The clock continues to tick down. But wherever you are in this year’s financial aid process, there are still opportunities to play to win the financial aid game in overtime.
In fact, with a few smooth moves, you might still have a significant impact on what financial aid is offered and how close the dollars come to meeting your needs.
If you think you need more money and are willing to stay in the game, here are late-game financial aid plays to keep your team in the competition:
- Create an FSA ID. The FSA ID—a username and password—replaced the Federal Student Aid PIN and must be used to log-in to certain Department of Education websites. Your FSA ID will confirm your identity when you access financial aid information and electronically sign Federal Student Aid documents. If you do not already have an FSA ID, you can create one when logging in to fafsa.gov, the National Student Loan Data System (NSLDS®) at www.nslds.ed.gov, StudentLoans.gov, StudentAid.gov, and Agreement to Serve (ATS) at www.teach-ats.ed.gov.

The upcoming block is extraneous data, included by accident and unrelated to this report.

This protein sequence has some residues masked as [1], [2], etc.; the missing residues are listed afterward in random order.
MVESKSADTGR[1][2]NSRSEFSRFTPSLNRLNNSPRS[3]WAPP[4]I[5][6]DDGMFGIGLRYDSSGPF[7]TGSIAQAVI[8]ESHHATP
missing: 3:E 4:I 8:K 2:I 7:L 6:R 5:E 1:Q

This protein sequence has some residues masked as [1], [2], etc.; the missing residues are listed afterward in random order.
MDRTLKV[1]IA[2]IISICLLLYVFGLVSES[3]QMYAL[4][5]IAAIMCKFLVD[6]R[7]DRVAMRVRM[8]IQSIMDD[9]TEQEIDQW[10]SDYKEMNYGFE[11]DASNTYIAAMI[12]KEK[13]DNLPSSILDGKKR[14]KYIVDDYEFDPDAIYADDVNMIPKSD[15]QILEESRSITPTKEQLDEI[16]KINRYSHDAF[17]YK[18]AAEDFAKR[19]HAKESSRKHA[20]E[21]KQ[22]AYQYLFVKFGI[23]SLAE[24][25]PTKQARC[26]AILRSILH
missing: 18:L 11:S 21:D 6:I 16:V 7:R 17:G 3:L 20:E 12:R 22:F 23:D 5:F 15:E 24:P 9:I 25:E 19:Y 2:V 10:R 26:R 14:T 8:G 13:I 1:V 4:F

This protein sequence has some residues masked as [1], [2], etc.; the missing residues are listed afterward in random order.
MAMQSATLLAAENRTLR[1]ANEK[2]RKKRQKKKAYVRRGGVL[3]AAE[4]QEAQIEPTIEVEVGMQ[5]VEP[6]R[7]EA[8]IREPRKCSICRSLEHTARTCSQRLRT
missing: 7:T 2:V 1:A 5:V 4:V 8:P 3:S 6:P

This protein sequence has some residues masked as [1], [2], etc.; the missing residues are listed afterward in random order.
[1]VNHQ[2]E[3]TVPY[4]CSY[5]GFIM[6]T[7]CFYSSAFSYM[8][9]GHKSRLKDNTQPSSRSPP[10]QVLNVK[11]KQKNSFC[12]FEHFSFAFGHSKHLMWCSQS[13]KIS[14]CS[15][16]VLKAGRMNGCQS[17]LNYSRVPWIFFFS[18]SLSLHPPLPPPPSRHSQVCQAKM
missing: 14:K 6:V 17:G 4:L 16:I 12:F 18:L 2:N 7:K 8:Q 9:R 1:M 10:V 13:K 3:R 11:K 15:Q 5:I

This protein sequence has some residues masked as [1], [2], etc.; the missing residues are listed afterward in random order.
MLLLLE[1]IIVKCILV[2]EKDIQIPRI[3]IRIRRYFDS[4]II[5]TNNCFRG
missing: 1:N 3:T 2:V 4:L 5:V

- Complete the
Even if you missed state and/or institutional priority
deadlines, you should still complete a FAFSA
as soon as possible. It’s no secret that most colleges
have already allocated funds. But if there is anything left, they may try
to accommodate late filers especially if they are still trying to fill a
class. And even if a school has distributed all its own aid, you may still
be eligible for federal loans and Pell grants. Do it NOW.
- Check your status. After
submitting the FAFSA, be sure to check to see whether it has been
processed. You should get your Student
Aid Report (SAR), which is a summary of the FAFSA data you submitted,
within 3 days to 3 weeks depending on whether you filed by paper or online
and provided a working email address. Review the SAR carefully for errors.
- Submit corrections. If you
completed your FAFSA based on estimates, you should update immediately using tax
information from 2015. Although colleges can and will distribute financial
aid packages based on estimates, they expect corrections to
be made as soon as final information is available. Be aware that your
financial aid package could be amended if revised numbers vary